I am going to give two other examples where we can create jobs. Gentlemen, journalists, come here. I need some policemen, too, about five policemen. The journalists are coming. I will have you taste this, gentlemen, but do not stand in front of me. Go behind. Gentlemen, how is it that you have left with the juice? Come taste it and then tell me whether it tasted good. Is it good? Come and tell me if it is good. Step back. Is the juice delicious? Well, step back. Let me tell you where this juice comes from. After I left the presidency, I went to live in Marmelade, my hometown. I observed that every peasant who had an orange tree in his or her yard had to walk about fourteen kilometers to Carrefour Puilboro to sell the oranges. The orange price drops as the hours of the day pass. Sometimes, at the end of the day, they simply left the remaining oranges on the floor so they would not have to carry them back home. We have now established a fund to buy oranges from the peasants at a guaranteed price, and the peasants do not waste their time waiting at the market all day long. They have money in their hands, and they are interested in growing orange trees. When we see that all of the oranges are ripening at the same time, we set up a factory to put these oranges in bags. What do we do with these oranges? We sell them to the School Canteen Program, which provides locally produced orange juice to schoolchildren. We have not yet managed to provide such juice to all schoolchildren. Therefore, I am asking the parliament to allow the government to finance a program to set up several such factories so that? instead of giving our children imported juice that was made from powder and that has nothing in it ? we can give them local juice made by local peasants. It will put money in the peasants’ hands. It will encourage the peasants to plant trees. It will create wealth in the peasant sector.

I am giving a second example of how we can create jobs. You will not be able to see it, but I will ask one of the journalists here to serve as witness. Are you a journalist? What do you see here? Come here, come here. Oh, this gentleman is just taking pictures. What do you see here?

I see a peasant who has apparently plantain trees to make hats. Oh, well, he has a fish over his head.

(Préval) What do you see?

(Correspondent) I see a fish over his head.

(Préval ) You see a fish over the head of the peasant.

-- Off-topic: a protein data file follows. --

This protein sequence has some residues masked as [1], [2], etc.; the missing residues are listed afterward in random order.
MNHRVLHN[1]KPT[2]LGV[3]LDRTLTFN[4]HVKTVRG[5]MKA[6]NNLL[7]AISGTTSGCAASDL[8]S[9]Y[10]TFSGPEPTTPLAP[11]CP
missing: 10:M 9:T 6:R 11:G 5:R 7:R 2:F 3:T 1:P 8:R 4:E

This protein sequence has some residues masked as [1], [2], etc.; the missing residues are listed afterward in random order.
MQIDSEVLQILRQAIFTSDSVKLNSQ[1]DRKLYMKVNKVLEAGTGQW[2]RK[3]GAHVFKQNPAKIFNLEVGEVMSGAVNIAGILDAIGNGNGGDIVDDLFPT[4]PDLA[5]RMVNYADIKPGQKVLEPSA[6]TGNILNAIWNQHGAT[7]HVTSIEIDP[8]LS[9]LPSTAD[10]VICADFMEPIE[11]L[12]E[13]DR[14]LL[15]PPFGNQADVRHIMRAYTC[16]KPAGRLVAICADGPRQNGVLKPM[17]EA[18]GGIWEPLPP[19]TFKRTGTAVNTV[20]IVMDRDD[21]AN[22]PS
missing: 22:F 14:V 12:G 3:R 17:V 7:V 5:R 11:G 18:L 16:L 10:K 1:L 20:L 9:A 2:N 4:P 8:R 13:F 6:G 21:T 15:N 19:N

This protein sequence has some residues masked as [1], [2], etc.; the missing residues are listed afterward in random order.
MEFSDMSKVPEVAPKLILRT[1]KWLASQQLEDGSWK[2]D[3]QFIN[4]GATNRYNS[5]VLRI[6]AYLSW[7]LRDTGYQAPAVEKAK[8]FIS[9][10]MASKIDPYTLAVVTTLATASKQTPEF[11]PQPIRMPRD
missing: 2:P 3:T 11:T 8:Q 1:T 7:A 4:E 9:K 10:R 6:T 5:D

(Correspondent) Yes, a big fish.
(Préval ) How big is the fish?

(Correspondent) I would say it is about 6 or 7 feet long.

(Préval ) The fish is that big, right?

(Correspondent) Yes.

(Préval ) Where does this fish come from? From the sea? No. Here are other fish. Here they are. Gentlemen, let the people see. These fish come from Lac Collinaire (a man-made lake). If you look at the picture, you will realize that Lac Collinaire was a dry place, a place where nothing used to grow. Now, there are many big fish there. We have a country that receives a lot of water, a lot of rain. Instead of letting rain devastate the entire country, we can undertake a great campaign to establish artificial lakes in the country. We simply have to block the passage of the rainwater, which will fill the basin. This water can be used for homes, to water gardens, and to raise fish. This is our resource. Instead of letting it destroy our country, as happened here with Hurricane Jane and when it rains a lot, we can turn the rain into wealth, instead of misfortune.

Journalists, you will explain what you have seen. I thank you. Since the journalists have television stations, since they have microphones, they will show the people what they saw and tell the people whether the juice I gave them was delicious.

Another major problem that exists in the country is the high cost of living. Here is our opinion on the high cost of living. The first solution to the high cost of living is employment. If you do not have any money in your pocket, regardless of whether goods are expensive or cheap, you will always have a cost of living problem. The first thing is to create jobs. The second problem associated with the high cost of living is that it is a phenomenon that is happening around the world. The price of everything is rising. Gasoline prices are rising in every country. The price of the wheat that is used to make bread is rising around the world. The prices of iron and all metals are rising around the world. Haiti imports all of these things. Their prices are determined by the world market. When prices increase on the world market, they inevitably increase in Haiti.